Hazards  are identified and risks controlled at work site according to manufacturer specifications  and company, legislative, environmental  and occupational health and safety (OHS) requirements .


Suitable personal protective equipment (PPE) is selected and used according to manufacturer specifications and OHS and company requirements.


Systematic and comprehensive inspection and recording method, using knowledge of work site and work site environment, is determined and adopted according to work order, manufacturer specifications and environmental, legislative, OHS and company requirements.


Inspect for timber pests.


Suitable PPE is selected and used according to manufacturer specifications and legislative, OHS and company requirements.


Inspection is conducted using predetermined methods and safe operating practices according to work order, manufacturer specifications and environmental, legislative, OHS and company requirements.


Evidence  of past or present timber pest activity is collected according to OHS and company requirements.


Analyse inspection data.


Where type of timber pest or identified timber pest activity is inconclusive, tests on evidence are conducted according to work order, manufacturer specifications and OHS and company requirements.


Past or presently active types of timber pests are identified according to legislative and company requirements.


Extent and locations of timber pest infestations are determined using inspection data and test results.


Source of timber pests and conditions conducive to infestation are identified to enable development of an effective timber pest management plan  according to company requirements.


Past, present and potential impacts of confirmed timber pest activity are estimated according to legislative and company requirements.


Prepare inspection report.


Inspection report  is prepared according to industry standards, and legislative and company requirements.


Report is presented according to work order and client, legislative and company requirements.


Report is distributed to relevant parties according to work order and client and company requirements.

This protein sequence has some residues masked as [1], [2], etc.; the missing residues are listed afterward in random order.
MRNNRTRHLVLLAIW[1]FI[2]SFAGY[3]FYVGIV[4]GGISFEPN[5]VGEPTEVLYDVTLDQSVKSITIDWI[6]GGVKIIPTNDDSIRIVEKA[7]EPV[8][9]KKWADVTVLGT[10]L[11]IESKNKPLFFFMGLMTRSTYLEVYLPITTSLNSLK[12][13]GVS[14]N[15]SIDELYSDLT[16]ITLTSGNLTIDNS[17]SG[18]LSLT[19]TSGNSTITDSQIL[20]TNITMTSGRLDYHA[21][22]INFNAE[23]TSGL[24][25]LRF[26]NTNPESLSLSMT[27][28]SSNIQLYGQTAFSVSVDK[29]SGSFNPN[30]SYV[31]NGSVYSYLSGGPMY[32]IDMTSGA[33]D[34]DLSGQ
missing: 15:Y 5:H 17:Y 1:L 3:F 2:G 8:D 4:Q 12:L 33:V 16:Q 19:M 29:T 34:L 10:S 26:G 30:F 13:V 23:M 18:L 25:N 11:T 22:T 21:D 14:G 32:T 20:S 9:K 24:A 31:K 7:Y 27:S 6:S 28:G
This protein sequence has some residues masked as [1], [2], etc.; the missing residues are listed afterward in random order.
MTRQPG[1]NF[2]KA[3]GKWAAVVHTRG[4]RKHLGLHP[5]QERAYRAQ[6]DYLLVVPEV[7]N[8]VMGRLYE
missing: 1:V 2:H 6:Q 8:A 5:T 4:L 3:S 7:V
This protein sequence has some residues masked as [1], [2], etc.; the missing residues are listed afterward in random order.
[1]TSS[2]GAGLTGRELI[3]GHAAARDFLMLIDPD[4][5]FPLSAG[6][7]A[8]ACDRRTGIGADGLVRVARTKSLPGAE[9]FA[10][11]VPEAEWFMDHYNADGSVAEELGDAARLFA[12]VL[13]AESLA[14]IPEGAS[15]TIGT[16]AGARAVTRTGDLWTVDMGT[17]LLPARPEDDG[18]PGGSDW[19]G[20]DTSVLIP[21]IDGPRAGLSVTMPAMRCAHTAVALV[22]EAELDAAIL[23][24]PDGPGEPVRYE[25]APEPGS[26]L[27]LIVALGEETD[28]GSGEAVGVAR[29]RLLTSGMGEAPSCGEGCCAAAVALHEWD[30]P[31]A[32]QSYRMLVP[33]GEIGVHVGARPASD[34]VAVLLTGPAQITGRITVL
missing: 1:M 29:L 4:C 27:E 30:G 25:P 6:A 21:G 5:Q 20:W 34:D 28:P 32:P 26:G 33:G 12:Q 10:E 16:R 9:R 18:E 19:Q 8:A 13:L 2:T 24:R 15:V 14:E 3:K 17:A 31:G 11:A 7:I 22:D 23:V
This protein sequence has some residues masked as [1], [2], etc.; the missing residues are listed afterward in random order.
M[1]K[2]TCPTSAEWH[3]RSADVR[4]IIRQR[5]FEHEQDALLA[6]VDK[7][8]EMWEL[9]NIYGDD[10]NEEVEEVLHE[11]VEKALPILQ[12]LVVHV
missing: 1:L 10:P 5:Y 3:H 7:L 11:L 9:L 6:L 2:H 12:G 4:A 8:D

Copy of inspection report is included with client records  according to company requirements.

Required Skills and Knowledge

This section describes the skills and knowledge required for this unit.

Required skills 

  • skills to work safely when:
  • identifying hazards and controlling risks
  • handling and disposing of chemicals
  • manual handling
  • working at heights and in confined spaces
  • customer service skills to:
  • establish rapport with clients
  • gain clients’ trust
  • perceive and respond to clients’ attitudes to pest problems
  • language, literacy and numeracy skills for:
  • communicating clearly and concisely verbally and in writing
  • performing the mathematical calculations required to:
  • dilute and mix chemicals as specified on product labels
  • measure area and volume
  • reading and interpreting directions and safety instructions, including:
  • equipment manuals
  • material safety data sheets (MSDS)
  • requesting advice or further information
  • seeking and receiving feedback
  • sourcing, organising and recording information
  • inspecting and observing skills for:
  • assessing work site
  • identifying pests and pest activity
  • identifying risks
  • planning and organising work, including:
  • accurately estimating timeframes
  • conducting systematic and comprehensive inspections
  • scheduling efficiently
  • self-management skills to work alone and in a team

Required knowledge 

  • building structures and construction methods in relation to timber pest activity
  • climatic and geographic impact on timber pest activities